Nobody wants to be dumped by text message, and not just because it’s impersonal. A text is inherently casual--a quick smattering of pseudo-thought cranked out on a whim--and to couple that with severing intimate emotions can be cutting to the core.
Which is why BreakupText is so hilarious.
With just a few quick icon taps--select guy or girl, serious or casual, and whether you lost interest, found someone else, or were eaten by a bear--this iPhone/web app can send an extremely long-winded explanation as to why you won’t be seeing someone anymore. My breakup text looked like this (and it spanned five whole messages, to show how much I cared):
My dear Johnny, I know you’ve been wondering where I’ve been. I don’t know how to tell you this, but you know how Sara always acts like an idiot when wasted? Well, on our camping trip we saw a bear and she antagonized it. I know you hate when Sara acts like that. Well, I do as well. Because that bear unhinged his jaw and shoved me into his stomach. So yeah, I’m stuck in a bear. Somewhere upstate, it doesn’t feel like this guy moves a lot, I’d ask you to come find me and cut me out but maybe this is for the best, you know? We were fighting all the time, I hated my job, my parents are still upset I didn’t become a lawyer…as I sit in this dark acid hole, I can’t think of enough reasons to punch my way out. So remember me fondly, make it sound like I died a hero. Love you. -Mark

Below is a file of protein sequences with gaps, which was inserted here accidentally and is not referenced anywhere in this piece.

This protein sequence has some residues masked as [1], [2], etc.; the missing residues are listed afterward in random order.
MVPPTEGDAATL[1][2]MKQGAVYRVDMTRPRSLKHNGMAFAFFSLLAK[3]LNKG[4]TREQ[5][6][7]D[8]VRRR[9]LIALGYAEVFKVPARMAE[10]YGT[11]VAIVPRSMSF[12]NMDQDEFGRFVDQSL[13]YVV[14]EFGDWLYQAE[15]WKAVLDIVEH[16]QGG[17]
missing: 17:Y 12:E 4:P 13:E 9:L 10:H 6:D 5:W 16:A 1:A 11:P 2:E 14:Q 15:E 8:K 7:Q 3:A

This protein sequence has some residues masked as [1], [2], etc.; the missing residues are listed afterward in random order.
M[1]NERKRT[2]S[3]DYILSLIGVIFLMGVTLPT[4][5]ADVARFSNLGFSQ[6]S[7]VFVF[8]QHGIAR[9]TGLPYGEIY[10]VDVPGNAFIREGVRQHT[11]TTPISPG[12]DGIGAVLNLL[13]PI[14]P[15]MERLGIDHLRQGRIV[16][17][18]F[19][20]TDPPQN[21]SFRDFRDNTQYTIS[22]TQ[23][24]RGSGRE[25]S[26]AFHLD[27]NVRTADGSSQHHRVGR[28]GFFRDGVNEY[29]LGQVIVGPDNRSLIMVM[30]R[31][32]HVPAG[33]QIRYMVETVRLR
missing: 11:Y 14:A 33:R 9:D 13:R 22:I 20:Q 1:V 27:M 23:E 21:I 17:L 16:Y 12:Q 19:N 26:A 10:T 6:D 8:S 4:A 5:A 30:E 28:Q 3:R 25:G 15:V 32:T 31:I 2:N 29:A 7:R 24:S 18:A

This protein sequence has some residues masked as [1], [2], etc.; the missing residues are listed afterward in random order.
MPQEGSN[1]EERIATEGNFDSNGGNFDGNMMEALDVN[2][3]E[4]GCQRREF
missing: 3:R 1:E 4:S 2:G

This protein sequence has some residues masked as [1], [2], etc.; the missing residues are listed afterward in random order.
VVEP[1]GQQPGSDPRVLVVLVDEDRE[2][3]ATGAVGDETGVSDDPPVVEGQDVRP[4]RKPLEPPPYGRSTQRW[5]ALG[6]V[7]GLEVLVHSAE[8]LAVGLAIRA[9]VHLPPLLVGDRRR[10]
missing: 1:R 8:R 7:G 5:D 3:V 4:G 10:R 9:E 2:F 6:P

The app was created by Jake Levine and Lauren Leto, and it was originally inspired when a co-worker told Levine about his friends’ adventures in Hong Kong. They’d meet women at bars, exchange numbers, then see the impulsive relationships fizzle out when the sun came up.
“There was at least one time when the girl didn’t respond--which obviously happens when you pick up people at the bar,” Levine explains. “So they thought it’d be hilarious to send really long, emotional, dramatic breakup texts.”
Indeed, the app’s genius is its input-to-output ratio. It takes all of five seconds to send a 162-word breakup epic, which is an extreme ease-of-use scenario that doubles down on the vapidness of sending a breakup text in the first place. (And that’s entirely the point.)
“As much as we did it as a joke, it has sort of captured a moment in time when tech is becoming more pervasive in our lives and relationships,” Levine explains. “Somebody wrote a post saying, ‘This app isn’t very good, my breakup texts are always a lot better.' Which I found sort of funny.”
Indeed, the only thing better than giggling at the hyperbole of BreakupText is knowing that there’s someone else out there who doesn’t see it as absurd at all. Or as Levine puts it:
“Here’s the scary thing. If five to ten thousand people used BreakupText on the web, and even half a percent used it seriously, that’s like a couple people who may have actually used it.”
Though to be fair, some contingent of the dating population does suffer from the occasional bear attack.